- If you order before December 20th all books by Peter Wartman (Over the Wall), Zak Sally (Sammy the Mouse), Tom Kaczynski (Skyway Sleepless, Beta Testing the Apocalypse) and Derek Van Gieson (Eel Mansions) will be signed!
- Because Zak Sally is having a sale over at the La Mano site, we can have a special price on Sammy the Mouse 1 + 2. you now get them both for $20! That’s almost ten bucks off!
- Tom Kaczynski released a new mini-comic: Skyway Sleepless. It’s $3. BUT, if you order $15 or more of our books, you can have it for free!
- Last but not least, there’s still time to get our Fall 2013 Subscription! 5 Books + 20% off + 4 free minis! What a deal!
What are you waiting for?
Stop by to see us at Autoptic’s mini-event Santopticlaus! It’s on Saturday (tomorrow), Dec. 7th 10 am – 6 pm at the CO Exhibitions Gallery. We’ll have our full assortment of books and minis! A bunch of our artists will be joining the fun:
- Derek Van Gieson will be on hand debuting the 4th issue of Eel Mansions!
- Peter Wartman will be signing his acclaimed hit Over The Wall! A perfect holiday gift!
- Coryn LaNasa will help run our table and have copies of her mini-comic Horns!
- Tom Kaczynski will sign copies of Beta Testing the Apocalypse and… maybe have a surprise brand new mini comic!
Stop by and say hello! Details here.
Derek Van Gieson has been busy! He recently delivered the fourth issue of his well regarded series Eel Mansions! This issue gives us a bit of Armistead Fowler’s murky past, Lizard Lord Wilma is on the run from the Zapf, the proper mix of Iggy & The Stooges “Raw Power” is given its due, and more of Janet Planet, Doomin, Milk City, and Tales of Abstraction House. It’s another 40+ page monster! Is anybody else producing 40 page mini-comics on a such a regular basis? Available now for pre-order! Copies will start shipping at the beginning of December. Oh and don’t forget that Eel Mansions subscriptions are also available, don’t miss an issue!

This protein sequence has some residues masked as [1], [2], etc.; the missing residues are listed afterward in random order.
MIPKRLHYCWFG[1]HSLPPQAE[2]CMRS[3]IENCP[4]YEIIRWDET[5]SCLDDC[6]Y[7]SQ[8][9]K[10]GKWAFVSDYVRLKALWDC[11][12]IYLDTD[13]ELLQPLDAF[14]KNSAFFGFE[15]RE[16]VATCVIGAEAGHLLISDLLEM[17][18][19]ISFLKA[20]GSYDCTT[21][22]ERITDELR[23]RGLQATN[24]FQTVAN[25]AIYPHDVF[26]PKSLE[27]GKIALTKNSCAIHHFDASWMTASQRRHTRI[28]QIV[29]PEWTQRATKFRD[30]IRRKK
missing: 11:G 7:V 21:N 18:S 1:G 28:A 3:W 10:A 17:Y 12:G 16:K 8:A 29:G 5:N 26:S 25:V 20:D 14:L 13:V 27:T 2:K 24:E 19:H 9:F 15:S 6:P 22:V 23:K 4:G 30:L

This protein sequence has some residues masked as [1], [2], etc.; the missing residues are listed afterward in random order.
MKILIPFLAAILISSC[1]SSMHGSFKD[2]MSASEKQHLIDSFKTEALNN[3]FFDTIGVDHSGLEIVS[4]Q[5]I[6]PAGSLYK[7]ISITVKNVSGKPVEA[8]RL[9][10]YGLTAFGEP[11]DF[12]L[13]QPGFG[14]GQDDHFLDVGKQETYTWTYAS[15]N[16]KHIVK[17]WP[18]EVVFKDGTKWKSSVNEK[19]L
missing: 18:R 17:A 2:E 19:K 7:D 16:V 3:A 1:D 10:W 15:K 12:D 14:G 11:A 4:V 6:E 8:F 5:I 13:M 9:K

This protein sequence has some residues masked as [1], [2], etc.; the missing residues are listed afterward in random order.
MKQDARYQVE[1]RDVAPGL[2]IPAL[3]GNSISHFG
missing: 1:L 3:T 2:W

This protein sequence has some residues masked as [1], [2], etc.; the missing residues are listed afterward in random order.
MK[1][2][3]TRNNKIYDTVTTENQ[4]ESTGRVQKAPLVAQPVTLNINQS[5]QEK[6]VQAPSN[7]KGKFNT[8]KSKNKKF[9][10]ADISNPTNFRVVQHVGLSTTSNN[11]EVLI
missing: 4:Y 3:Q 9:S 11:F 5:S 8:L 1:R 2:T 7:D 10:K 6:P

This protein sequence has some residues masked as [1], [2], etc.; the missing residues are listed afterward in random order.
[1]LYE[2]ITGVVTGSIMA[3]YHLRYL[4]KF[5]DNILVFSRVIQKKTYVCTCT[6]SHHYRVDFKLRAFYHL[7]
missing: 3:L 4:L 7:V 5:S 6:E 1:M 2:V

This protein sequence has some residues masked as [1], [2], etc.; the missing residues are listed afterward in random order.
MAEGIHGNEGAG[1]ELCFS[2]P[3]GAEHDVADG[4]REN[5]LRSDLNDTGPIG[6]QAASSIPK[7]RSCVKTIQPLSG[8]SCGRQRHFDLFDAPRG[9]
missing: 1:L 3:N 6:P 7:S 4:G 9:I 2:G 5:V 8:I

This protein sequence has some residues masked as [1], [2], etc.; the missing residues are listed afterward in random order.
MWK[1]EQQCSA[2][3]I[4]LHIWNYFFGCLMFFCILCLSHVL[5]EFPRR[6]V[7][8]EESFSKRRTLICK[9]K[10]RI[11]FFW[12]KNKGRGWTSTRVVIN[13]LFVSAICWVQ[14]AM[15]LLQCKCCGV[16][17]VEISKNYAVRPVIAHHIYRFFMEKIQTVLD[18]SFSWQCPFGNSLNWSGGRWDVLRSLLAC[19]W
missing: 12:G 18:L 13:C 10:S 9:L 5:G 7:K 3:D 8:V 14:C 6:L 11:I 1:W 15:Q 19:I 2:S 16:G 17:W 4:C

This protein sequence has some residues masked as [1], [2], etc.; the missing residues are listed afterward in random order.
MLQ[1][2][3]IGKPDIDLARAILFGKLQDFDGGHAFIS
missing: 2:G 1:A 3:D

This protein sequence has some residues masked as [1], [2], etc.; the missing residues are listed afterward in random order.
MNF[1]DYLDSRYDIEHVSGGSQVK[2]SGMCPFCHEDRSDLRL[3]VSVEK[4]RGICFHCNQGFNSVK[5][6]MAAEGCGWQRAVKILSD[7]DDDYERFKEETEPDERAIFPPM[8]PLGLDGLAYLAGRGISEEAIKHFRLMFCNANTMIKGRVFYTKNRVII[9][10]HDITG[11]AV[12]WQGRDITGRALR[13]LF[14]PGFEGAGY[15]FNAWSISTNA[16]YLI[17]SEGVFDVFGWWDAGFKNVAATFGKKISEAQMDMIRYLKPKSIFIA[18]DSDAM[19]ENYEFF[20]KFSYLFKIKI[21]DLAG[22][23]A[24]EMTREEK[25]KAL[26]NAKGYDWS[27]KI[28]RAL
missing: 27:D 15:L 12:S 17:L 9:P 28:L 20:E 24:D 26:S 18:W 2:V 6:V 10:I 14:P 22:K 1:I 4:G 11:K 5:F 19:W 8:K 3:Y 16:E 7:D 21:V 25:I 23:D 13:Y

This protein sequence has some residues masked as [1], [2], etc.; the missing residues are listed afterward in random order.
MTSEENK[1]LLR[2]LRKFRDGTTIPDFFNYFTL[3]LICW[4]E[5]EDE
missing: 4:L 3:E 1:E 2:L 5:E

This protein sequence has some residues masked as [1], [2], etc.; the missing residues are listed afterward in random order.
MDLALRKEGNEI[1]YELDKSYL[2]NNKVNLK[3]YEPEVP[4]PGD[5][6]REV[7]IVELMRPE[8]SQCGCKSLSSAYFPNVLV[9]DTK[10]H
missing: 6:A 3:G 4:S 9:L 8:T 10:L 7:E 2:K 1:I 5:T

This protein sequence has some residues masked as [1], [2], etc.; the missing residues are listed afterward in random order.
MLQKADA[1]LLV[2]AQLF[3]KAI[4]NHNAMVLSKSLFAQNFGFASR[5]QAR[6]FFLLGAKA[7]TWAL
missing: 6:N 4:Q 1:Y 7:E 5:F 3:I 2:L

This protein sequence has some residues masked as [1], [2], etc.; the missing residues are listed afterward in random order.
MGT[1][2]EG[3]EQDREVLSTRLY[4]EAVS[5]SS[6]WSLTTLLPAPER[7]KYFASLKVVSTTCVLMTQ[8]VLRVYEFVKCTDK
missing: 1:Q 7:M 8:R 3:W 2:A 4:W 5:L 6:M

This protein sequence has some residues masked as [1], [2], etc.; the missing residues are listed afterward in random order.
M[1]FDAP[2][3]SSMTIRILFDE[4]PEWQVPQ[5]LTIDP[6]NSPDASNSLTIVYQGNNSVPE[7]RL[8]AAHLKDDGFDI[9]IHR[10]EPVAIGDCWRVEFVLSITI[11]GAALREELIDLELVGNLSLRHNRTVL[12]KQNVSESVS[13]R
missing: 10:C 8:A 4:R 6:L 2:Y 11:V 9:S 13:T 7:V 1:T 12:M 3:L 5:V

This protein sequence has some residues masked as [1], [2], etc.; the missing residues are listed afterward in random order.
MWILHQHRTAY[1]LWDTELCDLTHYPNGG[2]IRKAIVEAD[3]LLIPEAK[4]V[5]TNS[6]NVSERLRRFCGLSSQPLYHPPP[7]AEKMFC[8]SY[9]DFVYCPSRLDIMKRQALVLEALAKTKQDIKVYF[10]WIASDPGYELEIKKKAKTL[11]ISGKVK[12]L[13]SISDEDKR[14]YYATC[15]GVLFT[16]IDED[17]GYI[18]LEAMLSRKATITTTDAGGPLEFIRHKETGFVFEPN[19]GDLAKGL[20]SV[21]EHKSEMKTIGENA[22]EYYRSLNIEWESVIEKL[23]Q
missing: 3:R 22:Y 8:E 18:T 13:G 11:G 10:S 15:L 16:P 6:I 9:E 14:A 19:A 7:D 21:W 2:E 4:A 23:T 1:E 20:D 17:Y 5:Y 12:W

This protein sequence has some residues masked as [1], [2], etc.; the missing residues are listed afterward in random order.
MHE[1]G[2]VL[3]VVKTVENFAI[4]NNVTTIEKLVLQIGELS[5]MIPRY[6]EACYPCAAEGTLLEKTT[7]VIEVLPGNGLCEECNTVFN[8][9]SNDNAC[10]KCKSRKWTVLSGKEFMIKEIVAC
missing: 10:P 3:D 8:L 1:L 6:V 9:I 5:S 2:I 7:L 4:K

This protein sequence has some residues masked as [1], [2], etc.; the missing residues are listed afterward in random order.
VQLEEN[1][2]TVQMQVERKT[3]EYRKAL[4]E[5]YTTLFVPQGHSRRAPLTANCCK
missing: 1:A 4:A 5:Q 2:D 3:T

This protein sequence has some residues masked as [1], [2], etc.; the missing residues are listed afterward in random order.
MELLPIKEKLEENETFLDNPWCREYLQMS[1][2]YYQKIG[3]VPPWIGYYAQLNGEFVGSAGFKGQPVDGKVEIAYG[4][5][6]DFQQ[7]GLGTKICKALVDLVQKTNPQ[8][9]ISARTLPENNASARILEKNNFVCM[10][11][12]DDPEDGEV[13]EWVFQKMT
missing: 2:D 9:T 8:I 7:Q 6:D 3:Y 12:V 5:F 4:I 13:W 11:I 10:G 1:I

It’s as if Van Gieson is asking us to let go of narrative sense-making, to temporarily suspend those cognitive devices that puts things together, and just enjoy the ride. The connections will come later — maybe — after we’ve had time to take in the strangeness of the images… and at times, they are like something out of a nightmare. In the meantime, we are supposed to have fun with the various story lines, interspersed with musically inspired interludes (monsters dancing to Jan and Lorraine’s “Number 33″), scenes from Janet’s Doomin comics, and the cubist-inspired story, “Dr. Tong’s Cabinet of Souls,” from Frank’s Tales of Abstraction House.
You can read the rest of the review here!
Eel Mansions is published by Tom Kaczynski’s Uncivilized Books and, unsurprisingly, the design is elegant. Each book has a screen-printed, silver ink cover and an earthy, textured paper for the inside.
The series also provided nice review of the content:
Van Gieson’s loose, gestural marks and high-contrast inking work equally well in portraying grotesque demons or the subtle facial expressions of one of the main characters Janet, the sardonic lush cartoonist. Janet’s dialog, along with many of the other characters, is witty and dry. This humor lightens the noir darkness and balances out the suspense and dizziness nicely.
Read the whole article here!